Author: Susanne Dunlap
Publication Date: 4/12/11
Publisher: Bloomsbury USA
Blurb (GR): It's 1854 and sixteen-year-old Molly would give anything to change her circumstances as a lowly servant in a posh London house. So when she hears of an opportunity to join the nurses who will be traveling with Florence Nightingale to the Crimea, she jumps at the chance. The work is grueling, the hospital conditions deplorable, and Miss Nightingale a demanding teacher. Before long, the plight of British soldiers becomes more than just a mission of mercy as Molly finds that she's falling in love with both a dashing young doctor and a soldier who has joined the army to be near her. But with the battle raging ever nearer, can Molly keep the two men she cares for from harm? A love story to savor, and a fascinating behind-the-scenes imagining of the woman who became known as "the lady with the lamp."
I am embarrassingly under-informed about the Crimean War . Basically, all I knew about it before reading this book that it was the scene of Florence Nightingale’s nursing innovations and that the Charge of the Light Brigade happened during the conflict. (oh, and I knew the British and the Russians were fighting but I had no clue who else) During the war, Nightingale pioneered many modern nursing practices after seeing the awful living conditions to which wounded and sick soldiers were subjected. In the Shadow of the Lamp follows a young girl from a life in service to Turkey as a part of Nightingale’s nursing corps. I don’t often comment on the actual titles of books but this one is absolutely perfect. We read about famous figures in our history textbooks, but wherever those people were, there were loads of people we never hear anything about. Nightingale was known as “The Lady of the Lamp” because she would walk through the wards checking on patients during the night hours with an oil lamp. There were thousands of people in and out of those wards, patients, nurses, doctors, nuns, and this could be one of their stories.
The opening scene sees Molly Fraser, a 17 year old London girl, fired from her job as a parlormaid after a fellow employee fabricates a story of Molly thieving from their employers. With limited options, Molly decides to attempt to join Nightingale’s nurses on their voyage to the Crimea. Her only problems? She isn’t a nurse, has near no money, and has no references. It’s no spoiler that she finagles her way there.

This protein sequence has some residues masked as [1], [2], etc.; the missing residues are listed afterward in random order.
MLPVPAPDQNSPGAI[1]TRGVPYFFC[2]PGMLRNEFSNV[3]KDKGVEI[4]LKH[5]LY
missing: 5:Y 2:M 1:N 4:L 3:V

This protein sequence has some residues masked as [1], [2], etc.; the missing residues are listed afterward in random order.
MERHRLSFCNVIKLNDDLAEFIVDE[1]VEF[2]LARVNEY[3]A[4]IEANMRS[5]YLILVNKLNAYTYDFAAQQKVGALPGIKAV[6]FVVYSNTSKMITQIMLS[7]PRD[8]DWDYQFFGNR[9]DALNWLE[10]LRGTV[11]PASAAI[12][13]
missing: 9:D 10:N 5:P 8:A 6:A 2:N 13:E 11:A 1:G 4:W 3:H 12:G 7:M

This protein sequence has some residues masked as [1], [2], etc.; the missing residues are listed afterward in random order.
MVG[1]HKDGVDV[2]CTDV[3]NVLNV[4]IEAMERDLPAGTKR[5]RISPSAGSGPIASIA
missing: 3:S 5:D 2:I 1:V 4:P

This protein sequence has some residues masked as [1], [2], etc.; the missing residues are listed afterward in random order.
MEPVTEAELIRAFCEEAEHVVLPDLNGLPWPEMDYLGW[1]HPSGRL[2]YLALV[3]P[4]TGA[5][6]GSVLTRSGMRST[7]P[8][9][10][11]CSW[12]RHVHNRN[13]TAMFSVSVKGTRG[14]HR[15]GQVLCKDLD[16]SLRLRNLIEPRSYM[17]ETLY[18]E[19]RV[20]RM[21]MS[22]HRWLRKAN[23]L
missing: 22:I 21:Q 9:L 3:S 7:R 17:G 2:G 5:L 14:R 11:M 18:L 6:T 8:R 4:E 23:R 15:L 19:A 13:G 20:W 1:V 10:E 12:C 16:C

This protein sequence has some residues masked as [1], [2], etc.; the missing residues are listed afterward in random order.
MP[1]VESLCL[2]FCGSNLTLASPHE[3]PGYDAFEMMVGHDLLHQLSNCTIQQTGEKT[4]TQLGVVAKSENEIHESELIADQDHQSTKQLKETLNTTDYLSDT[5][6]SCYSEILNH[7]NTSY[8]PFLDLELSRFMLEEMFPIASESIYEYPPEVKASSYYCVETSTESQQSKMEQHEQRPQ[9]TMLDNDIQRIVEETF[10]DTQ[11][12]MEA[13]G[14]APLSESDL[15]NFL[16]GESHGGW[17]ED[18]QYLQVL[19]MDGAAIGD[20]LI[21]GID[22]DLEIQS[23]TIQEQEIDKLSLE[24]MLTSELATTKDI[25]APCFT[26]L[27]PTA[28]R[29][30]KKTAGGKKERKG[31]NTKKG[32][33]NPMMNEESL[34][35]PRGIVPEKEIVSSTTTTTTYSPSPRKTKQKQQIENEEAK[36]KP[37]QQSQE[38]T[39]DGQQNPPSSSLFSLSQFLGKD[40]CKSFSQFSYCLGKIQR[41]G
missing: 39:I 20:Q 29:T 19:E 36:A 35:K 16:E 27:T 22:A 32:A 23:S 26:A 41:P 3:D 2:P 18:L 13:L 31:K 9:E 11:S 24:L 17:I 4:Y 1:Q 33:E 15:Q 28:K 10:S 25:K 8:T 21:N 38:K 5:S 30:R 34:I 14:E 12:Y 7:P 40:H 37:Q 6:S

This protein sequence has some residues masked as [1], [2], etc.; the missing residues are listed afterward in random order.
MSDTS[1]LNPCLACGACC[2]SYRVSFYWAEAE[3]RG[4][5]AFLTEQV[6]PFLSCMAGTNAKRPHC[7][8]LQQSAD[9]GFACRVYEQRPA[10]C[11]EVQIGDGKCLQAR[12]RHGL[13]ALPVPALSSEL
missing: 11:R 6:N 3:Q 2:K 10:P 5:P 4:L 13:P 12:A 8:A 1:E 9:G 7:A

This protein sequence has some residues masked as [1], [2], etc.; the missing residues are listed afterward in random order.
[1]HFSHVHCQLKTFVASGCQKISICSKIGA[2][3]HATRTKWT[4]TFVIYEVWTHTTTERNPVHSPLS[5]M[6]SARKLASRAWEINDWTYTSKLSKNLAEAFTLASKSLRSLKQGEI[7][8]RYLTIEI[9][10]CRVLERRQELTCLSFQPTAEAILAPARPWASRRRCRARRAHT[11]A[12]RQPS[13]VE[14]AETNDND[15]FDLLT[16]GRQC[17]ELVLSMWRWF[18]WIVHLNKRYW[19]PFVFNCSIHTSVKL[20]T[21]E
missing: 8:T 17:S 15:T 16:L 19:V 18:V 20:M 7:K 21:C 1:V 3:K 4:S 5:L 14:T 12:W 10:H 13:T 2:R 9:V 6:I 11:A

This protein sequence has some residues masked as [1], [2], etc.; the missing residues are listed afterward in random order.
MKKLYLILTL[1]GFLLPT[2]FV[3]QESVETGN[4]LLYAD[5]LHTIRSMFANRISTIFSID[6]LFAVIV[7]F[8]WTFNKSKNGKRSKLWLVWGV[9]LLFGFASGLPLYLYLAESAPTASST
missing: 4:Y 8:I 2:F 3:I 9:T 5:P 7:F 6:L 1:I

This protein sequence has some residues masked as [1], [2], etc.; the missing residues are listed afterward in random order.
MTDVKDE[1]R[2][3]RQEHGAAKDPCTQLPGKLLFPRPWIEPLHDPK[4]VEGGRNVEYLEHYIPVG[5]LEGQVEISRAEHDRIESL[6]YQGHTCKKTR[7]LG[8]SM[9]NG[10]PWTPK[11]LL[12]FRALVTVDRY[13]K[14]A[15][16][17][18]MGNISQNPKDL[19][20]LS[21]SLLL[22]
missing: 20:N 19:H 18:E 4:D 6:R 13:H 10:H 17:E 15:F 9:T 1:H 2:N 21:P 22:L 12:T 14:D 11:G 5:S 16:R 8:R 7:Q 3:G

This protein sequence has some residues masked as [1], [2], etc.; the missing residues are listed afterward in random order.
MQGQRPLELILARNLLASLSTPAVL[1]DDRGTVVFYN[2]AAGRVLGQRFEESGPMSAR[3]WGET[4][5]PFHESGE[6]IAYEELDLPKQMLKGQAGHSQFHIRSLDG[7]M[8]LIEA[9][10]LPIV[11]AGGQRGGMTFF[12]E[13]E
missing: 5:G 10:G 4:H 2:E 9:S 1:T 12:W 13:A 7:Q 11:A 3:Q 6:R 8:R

My enjoyment of the book was hindered by the characterization of Molly. If this were an adult novel, I would be calling her a tease and naïve and her choices frustrating. However, this isn’t written for adults, relationships and courtship were quite different in the 19th century, and the protagonist is only 17. She was, however, consistent in her oft-ridiculous decisions. For example, say you were a young woman with no nursing training and Florence Nightingale told you point blank that if you fraternized with anyone, you’d be sent back to England. What would you do? Yeah, me too. She is, however, a loyal friend, a caring nurse, and a hard worker, all of which I appreciated. Molly doesn’t want to be a tease or to make these decisions, either. Just writing this paragraph has brought me to terms with her. She carries the story well and I wanted to see where Dunlap would take Molly all the way to the end.
I must admit that I was far more interested in the history and nursing aspects of the novel rather than the romance. For the first hundred or so pages, I plowed through Molly’s travel experience and smiled with enthusiasm as Nightingale and her nurses cleaned the vermin-filled, rotten, sewage-smelling, unhygienic wards until they were livable. Then again, I am a huge sucker for cleaning-up montages and before and after pictures. (even if they are only mental images) The second half of the novel concentrates more on the love triangle aspect of Molly's journey--if YA love triangles are driving you up the wall, you'd best give this a pass. I was rather apathetic about which person Molly ended up with or whose advances she accepted but the unique setting and Dunlap's writing kept me invested in the story.
The story never feels too weighed down and the pacing is consistent throughout. The author's descriptions of all the gory details of battle injuries, missing limbs, and the overall grossness of the situation in terms of sanitation were strong without feeling overdone. Historical fiction is not usually my bag but I would/will definitely read other books by this author. I dig her style, I only wish I enjoyed the characters a bit more than I did.